Tuesday, June 16, 2009

Garnet Film (Live Looping)

video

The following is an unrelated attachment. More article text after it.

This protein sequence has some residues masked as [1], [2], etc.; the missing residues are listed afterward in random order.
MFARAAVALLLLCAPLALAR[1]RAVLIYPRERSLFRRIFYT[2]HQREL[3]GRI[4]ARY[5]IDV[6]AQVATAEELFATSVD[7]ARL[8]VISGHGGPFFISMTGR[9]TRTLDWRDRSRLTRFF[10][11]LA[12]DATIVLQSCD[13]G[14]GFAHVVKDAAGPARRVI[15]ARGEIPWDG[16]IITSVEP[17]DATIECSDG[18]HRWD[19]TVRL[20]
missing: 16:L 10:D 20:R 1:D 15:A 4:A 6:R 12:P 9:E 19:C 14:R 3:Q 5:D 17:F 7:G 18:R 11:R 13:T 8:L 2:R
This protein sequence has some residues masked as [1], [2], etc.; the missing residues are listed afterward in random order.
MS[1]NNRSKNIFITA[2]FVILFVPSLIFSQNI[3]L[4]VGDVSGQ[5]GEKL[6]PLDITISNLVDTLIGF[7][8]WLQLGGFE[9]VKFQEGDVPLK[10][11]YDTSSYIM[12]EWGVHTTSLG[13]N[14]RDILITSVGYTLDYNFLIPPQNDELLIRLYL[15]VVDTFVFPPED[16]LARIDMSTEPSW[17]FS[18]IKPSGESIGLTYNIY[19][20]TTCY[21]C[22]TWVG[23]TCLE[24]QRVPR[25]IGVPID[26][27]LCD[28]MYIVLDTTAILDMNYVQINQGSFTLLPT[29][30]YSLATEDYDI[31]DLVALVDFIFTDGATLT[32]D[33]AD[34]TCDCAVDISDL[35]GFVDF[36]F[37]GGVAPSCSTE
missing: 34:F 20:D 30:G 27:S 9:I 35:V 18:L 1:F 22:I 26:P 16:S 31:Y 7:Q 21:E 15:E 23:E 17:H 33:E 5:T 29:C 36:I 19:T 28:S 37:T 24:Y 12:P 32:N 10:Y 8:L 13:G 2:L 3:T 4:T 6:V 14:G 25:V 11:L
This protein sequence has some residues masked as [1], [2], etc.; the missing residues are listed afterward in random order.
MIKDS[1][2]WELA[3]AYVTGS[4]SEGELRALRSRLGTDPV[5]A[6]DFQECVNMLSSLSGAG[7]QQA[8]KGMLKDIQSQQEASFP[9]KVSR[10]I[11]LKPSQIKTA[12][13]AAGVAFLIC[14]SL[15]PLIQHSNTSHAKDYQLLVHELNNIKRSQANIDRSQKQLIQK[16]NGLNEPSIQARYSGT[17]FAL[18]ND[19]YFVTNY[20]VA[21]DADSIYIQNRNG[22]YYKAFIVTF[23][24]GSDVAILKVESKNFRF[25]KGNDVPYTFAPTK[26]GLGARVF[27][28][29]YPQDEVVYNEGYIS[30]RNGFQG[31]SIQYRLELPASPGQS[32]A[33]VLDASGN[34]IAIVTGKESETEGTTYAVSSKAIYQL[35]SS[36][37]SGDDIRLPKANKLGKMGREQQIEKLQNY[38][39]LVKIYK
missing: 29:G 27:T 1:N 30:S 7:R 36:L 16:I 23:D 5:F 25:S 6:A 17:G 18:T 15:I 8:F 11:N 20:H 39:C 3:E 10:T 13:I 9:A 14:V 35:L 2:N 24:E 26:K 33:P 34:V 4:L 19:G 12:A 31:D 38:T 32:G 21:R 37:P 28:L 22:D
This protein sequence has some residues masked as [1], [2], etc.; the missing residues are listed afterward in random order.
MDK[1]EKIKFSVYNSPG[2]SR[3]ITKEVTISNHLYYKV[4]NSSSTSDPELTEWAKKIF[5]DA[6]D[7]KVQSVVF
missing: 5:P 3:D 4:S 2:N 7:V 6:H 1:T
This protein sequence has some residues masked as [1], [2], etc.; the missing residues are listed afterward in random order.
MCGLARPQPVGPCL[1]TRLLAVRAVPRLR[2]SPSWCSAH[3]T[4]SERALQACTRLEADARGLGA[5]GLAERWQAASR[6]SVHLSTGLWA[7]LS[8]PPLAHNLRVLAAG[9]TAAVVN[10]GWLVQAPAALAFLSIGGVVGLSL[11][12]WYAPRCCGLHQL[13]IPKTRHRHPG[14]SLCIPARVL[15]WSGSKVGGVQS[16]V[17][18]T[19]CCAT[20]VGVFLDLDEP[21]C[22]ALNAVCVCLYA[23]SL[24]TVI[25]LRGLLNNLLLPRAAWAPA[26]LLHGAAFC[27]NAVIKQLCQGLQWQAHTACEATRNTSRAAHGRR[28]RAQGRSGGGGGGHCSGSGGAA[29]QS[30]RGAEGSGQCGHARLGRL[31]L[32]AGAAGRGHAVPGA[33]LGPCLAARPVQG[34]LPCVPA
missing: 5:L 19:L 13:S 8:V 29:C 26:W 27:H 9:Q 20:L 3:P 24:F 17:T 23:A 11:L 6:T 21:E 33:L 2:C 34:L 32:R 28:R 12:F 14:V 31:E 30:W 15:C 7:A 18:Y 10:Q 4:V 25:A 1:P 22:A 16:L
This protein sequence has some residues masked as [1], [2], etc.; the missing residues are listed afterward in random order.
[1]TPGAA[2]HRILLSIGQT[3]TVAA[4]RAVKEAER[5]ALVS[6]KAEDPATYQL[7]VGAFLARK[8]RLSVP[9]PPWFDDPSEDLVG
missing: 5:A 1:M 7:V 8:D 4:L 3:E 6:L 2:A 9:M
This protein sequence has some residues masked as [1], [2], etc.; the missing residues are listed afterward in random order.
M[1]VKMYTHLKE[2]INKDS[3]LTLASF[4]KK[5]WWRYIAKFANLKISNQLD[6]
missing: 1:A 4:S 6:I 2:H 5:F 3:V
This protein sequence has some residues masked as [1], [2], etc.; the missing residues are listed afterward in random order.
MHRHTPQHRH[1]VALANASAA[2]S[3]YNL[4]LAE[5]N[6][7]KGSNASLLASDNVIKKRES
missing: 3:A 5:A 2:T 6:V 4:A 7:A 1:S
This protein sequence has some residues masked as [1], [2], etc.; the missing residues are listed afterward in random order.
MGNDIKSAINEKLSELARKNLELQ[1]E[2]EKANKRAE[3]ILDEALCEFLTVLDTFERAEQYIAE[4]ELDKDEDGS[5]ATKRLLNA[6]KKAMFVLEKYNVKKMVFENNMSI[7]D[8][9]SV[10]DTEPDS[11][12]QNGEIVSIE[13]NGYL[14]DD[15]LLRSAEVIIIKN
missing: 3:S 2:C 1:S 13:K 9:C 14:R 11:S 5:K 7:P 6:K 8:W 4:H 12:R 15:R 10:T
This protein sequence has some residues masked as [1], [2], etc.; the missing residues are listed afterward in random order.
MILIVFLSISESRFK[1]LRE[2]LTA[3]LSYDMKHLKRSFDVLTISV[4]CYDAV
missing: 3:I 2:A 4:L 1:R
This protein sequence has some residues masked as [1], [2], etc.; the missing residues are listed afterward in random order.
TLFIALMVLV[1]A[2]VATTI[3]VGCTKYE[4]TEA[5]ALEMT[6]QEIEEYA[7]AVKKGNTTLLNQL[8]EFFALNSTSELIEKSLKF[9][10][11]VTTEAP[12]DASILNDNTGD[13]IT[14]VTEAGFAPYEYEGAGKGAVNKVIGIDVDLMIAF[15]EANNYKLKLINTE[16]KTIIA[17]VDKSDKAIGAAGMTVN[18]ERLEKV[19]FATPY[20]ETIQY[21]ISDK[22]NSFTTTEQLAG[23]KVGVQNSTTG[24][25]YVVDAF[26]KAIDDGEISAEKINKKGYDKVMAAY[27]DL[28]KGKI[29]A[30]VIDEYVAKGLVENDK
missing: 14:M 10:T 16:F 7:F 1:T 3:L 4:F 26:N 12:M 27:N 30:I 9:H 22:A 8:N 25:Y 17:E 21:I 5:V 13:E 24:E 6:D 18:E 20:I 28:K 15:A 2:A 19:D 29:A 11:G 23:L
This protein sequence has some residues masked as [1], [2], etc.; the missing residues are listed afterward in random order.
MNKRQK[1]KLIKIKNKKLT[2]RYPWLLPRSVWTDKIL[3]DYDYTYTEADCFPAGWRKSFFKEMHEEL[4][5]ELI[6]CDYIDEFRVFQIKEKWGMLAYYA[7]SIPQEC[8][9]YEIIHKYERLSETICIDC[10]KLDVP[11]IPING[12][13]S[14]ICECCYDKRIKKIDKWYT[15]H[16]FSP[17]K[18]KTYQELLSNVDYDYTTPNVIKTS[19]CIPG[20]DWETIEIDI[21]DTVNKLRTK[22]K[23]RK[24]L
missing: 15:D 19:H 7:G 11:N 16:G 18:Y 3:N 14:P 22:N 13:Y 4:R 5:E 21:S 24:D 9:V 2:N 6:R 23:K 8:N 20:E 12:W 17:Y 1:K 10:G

Garnet Film is the fourth song on Symmetria. This is the live looping arrangement of the song. Before recording Symmetria, I had not yet begun to practice the art of live looping, but when all the tracking was complete, I thought about how the material on the record could be performed live. The songs on Symmetria often have two to five bass parts on them and it seemed extraneous and unrealistic to have to hire multiple bassists for each show, especially since I had played all the parts on the record, looping seemed a logical solution. After beginning to arrange some of the songs off Symmetria, I realized that they lent themselves very well to the looping art. Of course, some changes to the recorded versions were necessary when arranging the live looping versions. This was actually a positive thing. Often, the changes came as a total delight as I found myself creating new transitional sections or soloing for more extended periods of time. Another consideration for putting a live show together was the logistical limitations of large amounts of equipment. The three instruments in this video (guitar, upright bass, dobro bass) are the three that I seem to have settled down with for my live show. I may at some point add a microphone and various percussion instruments (as seen in the Magnetic Domain video) but as my goal is to play out more and get some opener slots, I need to be more streamlined in my approach to playing live. This is also influenced, partly, by my upcoming performance at the Y2K 2009 Looping Festival in Santa Cruz (mid-October) where the set up & break down times are very limited. The streamlining of my live show (and, indeed, a large impetus to loop in the first place) was also greatly influenced by solo bassist/looping master (and cofounder of the Y2K Looping Festival) Steve Lawson. His suggestion to me was to use guitar and standup bass first and see how much was possible with just the two. Steve's suggestion set me thinking about what the most versatile, yet small, ensemble would be. First off the upright is the biggest obstacle (literally) I am in the process of working with master luthier Matt Bohn on taking a 5/8 size upright and converting it to a bolt on neck and then having the world renowned Rick Turner install one of his patented bass pickup systems. The Dobro bass is the instrument I chose to serve as an electric bass (for harmonics, chords, ect.) plus I can use it for slide playing, which is featured on the Garnet Film Video. The guitar is pretty self explanatory, perfect for the jazzier songs where I need accompaniment that occupies a small sonic space, yet contains a bass line and cluster chords. Bass music is tricky, it's not the most natural thing in the world, one has to arrange things so the bass is brought out (it's SO easy to cover up) and I find that guitar stays out of the way, sonically, fairly naturally. That's the basic logic behind the instrumentation on this video. It's the ensemble that I'm also composing new music for, so the next record (whenever that will be!) will be somewhat more succinct between the transition from studio creation to live show.

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